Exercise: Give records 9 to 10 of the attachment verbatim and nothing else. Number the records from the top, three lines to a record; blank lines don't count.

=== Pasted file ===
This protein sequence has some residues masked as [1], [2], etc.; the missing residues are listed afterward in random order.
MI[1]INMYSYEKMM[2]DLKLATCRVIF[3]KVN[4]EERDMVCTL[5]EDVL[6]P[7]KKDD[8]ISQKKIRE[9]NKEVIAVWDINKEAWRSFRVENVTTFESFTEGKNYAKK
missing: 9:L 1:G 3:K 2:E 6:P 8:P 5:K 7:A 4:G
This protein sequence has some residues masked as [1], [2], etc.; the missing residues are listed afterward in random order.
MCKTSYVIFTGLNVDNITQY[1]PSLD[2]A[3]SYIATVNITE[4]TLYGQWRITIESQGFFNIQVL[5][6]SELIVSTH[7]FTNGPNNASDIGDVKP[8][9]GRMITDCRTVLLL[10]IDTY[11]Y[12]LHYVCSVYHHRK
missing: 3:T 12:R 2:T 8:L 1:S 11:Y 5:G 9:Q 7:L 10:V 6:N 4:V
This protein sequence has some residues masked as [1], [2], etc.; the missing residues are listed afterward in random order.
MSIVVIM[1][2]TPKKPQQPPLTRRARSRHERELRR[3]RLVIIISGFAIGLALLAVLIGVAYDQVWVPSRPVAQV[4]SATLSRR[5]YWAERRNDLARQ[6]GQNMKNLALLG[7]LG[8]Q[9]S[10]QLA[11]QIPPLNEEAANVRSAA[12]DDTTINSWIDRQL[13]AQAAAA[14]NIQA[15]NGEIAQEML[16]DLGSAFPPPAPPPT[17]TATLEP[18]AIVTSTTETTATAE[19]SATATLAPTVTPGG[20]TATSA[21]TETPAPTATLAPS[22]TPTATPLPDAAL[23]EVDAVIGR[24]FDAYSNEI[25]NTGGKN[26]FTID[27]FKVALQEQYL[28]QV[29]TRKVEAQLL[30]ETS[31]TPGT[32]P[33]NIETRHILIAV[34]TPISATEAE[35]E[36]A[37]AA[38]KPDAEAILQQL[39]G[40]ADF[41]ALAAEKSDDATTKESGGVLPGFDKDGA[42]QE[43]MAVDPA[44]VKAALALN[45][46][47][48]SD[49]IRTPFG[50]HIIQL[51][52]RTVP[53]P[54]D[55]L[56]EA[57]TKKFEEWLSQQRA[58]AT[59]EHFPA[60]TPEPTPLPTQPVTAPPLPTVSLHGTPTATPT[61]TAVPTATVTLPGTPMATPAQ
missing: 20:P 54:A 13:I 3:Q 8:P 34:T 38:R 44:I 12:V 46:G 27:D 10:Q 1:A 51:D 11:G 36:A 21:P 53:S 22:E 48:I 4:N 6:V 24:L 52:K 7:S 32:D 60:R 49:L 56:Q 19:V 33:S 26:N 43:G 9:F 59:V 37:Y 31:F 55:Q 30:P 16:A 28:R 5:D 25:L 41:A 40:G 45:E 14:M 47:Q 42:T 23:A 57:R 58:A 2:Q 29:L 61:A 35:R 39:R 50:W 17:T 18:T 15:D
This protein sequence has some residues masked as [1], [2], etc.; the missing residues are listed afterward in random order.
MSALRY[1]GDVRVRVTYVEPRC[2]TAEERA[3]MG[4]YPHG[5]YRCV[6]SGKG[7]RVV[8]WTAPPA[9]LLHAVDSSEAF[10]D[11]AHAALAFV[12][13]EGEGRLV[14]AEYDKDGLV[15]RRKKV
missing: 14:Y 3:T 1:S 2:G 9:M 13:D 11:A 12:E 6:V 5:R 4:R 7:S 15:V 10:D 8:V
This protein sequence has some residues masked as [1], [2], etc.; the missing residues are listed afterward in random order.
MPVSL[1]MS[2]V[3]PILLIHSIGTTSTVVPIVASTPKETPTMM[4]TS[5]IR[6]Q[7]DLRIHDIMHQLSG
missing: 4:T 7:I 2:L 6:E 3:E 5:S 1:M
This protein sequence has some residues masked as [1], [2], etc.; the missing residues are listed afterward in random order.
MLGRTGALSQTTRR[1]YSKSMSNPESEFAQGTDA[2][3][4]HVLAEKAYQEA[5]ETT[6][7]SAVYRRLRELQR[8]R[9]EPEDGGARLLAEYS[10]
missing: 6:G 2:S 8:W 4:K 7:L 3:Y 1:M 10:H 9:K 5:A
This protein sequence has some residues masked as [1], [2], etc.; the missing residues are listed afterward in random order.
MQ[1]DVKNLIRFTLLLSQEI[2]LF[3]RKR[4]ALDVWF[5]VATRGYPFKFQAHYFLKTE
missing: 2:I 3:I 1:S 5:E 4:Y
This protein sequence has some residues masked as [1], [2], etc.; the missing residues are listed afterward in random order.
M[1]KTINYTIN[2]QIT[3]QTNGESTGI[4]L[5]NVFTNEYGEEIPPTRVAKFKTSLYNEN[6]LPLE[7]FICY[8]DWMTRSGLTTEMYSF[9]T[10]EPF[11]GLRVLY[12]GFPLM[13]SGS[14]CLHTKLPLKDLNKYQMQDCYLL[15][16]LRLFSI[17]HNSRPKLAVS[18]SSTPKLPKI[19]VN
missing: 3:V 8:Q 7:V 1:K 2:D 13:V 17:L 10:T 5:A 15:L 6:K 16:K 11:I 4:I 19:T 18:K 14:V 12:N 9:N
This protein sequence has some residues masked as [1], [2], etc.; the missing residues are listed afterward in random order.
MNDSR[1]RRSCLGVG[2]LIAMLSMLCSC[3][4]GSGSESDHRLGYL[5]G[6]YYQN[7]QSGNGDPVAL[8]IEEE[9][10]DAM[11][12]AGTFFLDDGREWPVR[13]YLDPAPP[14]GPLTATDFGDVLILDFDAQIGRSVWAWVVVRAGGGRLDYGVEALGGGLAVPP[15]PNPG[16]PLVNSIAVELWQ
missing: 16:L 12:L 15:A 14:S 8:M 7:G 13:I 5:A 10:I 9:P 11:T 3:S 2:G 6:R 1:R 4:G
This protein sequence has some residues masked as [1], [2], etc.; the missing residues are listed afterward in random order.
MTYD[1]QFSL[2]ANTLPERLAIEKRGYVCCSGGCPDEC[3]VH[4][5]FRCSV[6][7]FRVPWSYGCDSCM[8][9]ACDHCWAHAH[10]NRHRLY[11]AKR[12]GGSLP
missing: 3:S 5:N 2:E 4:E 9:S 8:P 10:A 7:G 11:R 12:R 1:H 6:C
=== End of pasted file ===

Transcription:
This protein sequence has some residues masked as [1], [2], etc.; the missing residues are listed afterward in random order.
MNDSR[1]RRSCLGVG[2]LIAMLSMLCSC[3][4]GSGSESDHRLGYL[5]G[6]YYQN[7]QSGNGDPVAL[8]IEEE[9][10]DAM[11][12]AGTFFLDDGREWPVR[13]YLDPAPP[14]GPLTATDFGDVLILDFDAQIGRSVWAWVVVRAGGGRLDYGVEALGGGLAVPP[15]PNPG[16]PLVNSIAVELWQ
missing: 16:L 12:L 15:A 14:S 8:M 7:G 13:I 5:A 10:I 9:P 11:T 3:S 2:G 6:R 1:R 4:G
This protein sequence has some residues masked as [1], [2], etc.; the missing residues are listed afterward in random order.
MTYD[1]QFSL[2]ANTLPERLAIEKRGYVCCSGGCPDEC[3]VH[4][5]FRCSV[6][7]FRVPWSYGCDSCM[8][9]ACDHCWAHAH[10]NRHRLY[11]AKR[12]GGSLP
missing: 3:S 5:N 2:E 4:E 9:S 8:P 10:A 7:G 11:R 12:R 1:H 6:C